How do I prep for S4?

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whatssleeps
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#1
Report Thread starter 10 months ago
#1
I'm about to head into S4 and start doing N5's. But I have no idea what I should be getting or doing to prepare. Are there any essentials you would recommend and things I should just avoid altogether?

Plus, I hear people getting folders for each subject but I feel like it's overkill. But feel free to tell me otherwise.

Here's my subjects:
physics
maths
graph Comm
english
french
comp sci
+ a college course in web design

Thanks in advance!
Last edited by whatssleeps; 10 months ago
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AsianNerd:)
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#2
Report 10 months ago
#2
The subjects I did were Art & Design, History, English, Maths, Media and Graphic Comm. I got 5 band 1 As and one B band 4.

Due to covid, some things will be missed out in your exam/assessment at the end of the year. The link below takes you to that page, it comes underneath Course Information 2021-2022.
https://www.sqa.org.uk/sqa/45625.html

Graphics was horrible. DO NOT leave your revision till the last minute. You will probably need a folder for the amount of content. I ended up doing this and I barely scraped a B (Band 4) in the end. My teacher was also on maternity leave, my school couldn't afford a replacement and all that covid stuff but I pulled an all-nighter and my "exam" was at the end of the day. It was the only B I got and it hurt because I thought the exam went well. It did not and they took about two things out of the course. If you did Nat 4 last year the content for Nat 5 is 20X more. If you neglect this subject as I did (had 6 national 5s too), the subject takes more of a toll. Don't do all the past papers at once, constantly look over the DTP terms and the CAD modelling questions... good luck buddy, they make 'em harder every year. The assignment isn't even all that. The software bugs out all the time and it ruins everything no matter what. The graphic design stuff counts for about 14 marks which is upsetting since that's the best part of it. At my school, there was 8 of us doing nat 5. Maybe it was because of how bad my school is (reputation is a girl died cuz school PE block collapsed on her and it's pretty low on the league table) but only one person got an A. She was retaking the course for the second year in a row. Two people got no awards, three people got Cs and one other person got a B. It might be easier for you depending on where you are but get a headstart because it's damn hard to do on your own. The book doesn't help much, although I would recommend it to get a solid pass, and there's little to no videos on the subject so I'd wait till after summer with this one. The second you get any content though, revise.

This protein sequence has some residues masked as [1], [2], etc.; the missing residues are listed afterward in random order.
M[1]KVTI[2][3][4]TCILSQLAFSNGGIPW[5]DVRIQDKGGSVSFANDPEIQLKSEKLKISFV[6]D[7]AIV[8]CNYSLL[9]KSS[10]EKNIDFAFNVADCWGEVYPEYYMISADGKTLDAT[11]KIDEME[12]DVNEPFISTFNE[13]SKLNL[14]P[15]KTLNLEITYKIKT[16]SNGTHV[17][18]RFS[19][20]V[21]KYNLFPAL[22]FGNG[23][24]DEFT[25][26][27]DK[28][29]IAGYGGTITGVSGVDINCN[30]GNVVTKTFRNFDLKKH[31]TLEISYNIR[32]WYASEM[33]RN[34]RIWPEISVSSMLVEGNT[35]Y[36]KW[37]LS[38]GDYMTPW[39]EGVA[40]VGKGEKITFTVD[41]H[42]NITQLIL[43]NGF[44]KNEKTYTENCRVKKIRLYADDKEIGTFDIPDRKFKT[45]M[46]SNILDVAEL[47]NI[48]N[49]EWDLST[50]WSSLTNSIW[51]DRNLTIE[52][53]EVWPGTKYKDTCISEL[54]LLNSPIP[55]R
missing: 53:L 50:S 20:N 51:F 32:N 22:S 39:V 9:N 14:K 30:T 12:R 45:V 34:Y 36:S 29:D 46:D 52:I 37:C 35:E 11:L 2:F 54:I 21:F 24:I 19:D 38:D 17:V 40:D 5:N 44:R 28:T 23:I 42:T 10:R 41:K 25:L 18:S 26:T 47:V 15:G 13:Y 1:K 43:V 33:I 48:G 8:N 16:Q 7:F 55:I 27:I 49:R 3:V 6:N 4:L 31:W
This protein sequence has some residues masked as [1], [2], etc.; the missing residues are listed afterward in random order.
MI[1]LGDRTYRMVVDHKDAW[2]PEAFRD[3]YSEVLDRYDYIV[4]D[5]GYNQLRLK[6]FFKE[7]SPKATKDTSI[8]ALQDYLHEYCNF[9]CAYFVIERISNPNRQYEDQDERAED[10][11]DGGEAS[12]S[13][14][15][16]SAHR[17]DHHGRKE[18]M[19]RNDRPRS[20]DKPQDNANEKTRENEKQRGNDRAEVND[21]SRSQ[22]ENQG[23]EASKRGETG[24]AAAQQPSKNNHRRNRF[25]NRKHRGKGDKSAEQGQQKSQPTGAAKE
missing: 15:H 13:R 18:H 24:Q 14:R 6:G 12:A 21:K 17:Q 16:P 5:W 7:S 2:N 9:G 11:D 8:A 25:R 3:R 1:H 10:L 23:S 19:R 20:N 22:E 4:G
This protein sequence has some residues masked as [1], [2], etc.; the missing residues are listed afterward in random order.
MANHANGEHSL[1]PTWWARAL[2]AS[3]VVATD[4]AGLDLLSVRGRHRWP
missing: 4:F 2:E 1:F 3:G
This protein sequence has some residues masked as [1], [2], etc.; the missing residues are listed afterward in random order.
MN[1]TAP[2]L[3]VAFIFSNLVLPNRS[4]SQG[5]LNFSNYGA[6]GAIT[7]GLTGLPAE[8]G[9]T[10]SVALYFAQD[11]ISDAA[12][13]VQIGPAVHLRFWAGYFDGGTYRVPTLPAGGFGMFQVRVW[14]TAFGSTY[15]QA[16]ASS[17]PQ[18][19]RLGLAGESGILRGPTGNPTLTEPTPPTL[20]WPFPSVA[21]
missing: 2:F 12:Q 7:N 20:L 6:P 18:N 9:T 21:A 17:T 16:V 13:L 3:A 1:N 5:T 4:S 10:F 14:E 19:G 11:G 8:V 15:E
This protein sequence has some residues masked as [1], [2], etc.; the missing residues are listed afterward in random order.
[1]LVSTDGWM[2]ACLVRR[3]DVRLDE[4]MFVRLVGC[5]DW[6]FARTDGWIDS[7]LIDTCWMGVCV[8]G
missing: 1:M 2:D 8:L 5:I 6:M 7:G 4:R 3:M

Maths. I loved it but if you end up with a teacher like mine (who didn't teach us what was going to be in the assessment, she ended up getting sacked because most people got D's and no awards), the national 5 website and any videos you can find on youtube will save your whole grade. I went from a C (Band 6) to an A (Band 1) in the span of two months. I did at least one maths question every day, did all my homework and completed one or two past papers every week. Know how to do your formulas and all that basic stuff. Anything you don't know ask your teachers or ask someone else who's done the course in case your teacher is hopeless. Just get comfortable with the processes, in revision time you might want to write the steps down and remember them. The more past papers you do, the more confident you will be in the exam. Before my exam, I got up early and completed and marked a past paper question after getting ready and having breakfast. It woke me up and gave me so much more focus on the questions I was doing. Maths was always an enemy to lovers vibe for me growing up, but my teacher refused to help me because "you people are naturally good at maths". This is a lie, it is a skill you advance over time. Be consistent with it because it's so easy to get frustrated if you can't do a question. The book is useful but the book alone can only get you about a B/C. Youtube videos and past paper practice is what will bring you up to that A in the end. Do your homework after summer too. Even if that stuff won't be in the exam this year, chances are that you will need it if you choose to do higher unless it's bearings.